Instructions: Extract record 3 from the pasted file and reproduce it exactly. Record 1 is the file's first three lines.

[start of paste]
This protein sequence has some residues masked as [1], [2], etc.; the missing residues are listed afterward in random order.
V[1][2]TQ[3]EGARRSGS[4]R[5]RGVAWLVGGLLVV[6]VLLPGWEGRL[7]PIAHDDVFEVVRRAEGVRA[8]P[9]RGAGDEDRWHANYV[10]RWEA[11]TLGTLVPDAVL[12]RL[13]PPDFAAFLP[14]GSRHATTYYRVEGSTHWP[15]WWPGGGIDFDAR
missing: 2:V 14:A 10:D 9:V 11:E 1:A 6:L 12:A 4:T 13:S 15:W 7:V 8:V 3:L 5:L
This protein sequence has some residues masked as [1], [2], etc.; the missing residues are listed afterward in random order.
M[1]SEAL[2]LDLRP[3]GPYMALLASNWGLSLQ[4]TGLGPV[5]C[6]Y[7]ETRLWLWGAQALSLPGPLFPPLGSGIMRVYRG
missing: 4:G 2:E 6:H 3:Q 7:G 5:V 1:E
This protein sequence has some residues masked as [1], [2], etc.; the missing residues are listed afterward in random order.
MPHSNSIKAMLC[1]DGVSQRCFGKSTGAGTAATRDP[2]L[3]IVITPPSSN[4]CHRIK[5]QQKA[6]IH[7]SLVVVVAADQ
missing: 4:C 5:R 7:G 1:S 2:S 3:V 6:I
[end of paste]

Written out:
This protein sequence has some residues masked as [1], [2], etc.; the missing residues are listed afterward in random order.
MPHSNSIKAMLC[1]DGVSQRCFGKSTGAGTAATRDP[2]L[3]IVITPPSSN[4]CHRIK[5]QQKA[6]IH[7]SLVVVVAADQ
missing: 4:C 5:R 7:G 1:S 2:S 3:V 6:I